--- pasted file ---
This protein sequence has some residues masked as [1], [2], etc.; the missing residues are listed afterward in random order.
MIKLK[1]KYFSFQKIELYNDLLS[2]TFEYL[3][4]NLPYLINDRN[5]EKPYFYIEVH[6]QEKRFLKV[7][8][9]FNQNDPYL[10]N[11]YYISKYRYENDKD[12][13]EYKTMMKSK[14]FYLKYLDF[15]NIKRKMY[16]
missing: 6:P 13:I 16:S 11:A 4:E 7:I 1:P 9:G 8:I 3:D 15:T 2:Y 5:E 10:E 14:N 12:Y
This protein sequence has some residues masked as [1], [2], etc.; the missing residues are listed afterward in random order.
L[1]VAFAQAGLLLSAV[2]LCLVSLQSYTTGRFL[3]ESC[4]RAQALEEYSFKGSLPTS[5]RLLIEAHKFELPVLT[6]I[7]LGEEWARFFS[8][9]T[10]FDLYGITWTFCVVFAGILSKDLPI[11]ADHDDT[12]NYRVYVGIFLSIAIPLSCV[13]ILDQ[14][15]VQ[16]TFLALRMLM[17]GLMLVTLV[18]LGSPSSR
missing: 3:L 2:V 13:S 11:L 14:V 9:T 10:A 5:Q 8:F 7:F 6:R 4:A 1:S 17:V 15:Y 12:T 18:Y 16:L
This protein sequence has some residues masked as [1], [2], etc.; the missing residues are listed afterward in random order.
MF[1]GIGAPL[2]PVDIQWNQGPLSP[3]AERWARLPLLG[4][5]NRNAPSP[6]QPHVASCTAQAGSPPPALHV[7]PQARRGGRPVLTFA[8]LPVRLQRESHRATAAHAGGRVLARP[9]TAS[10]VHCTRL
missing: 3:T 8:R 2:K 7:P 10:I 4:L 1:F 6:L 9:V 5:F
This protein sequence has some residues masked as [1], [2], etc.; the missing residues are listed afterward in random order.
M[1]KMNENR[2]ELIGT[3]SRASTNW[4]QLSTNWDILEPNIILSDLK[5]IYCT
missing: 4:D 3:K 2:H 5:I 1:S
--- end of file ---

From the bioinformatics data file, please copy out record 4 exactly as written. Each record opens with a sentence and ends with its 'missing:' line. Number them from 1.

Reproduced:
This protein sequence has some residues masked as [1], [2], etc.; the missing residues are listed afterward in random order.
M[1]KMNENR[2]ELIGT[3]SRASTNW[4]QLSTNWDILEPNIILSDLK[5]IYCT
missing: 4:D 3:K 2:H 5:I 1:S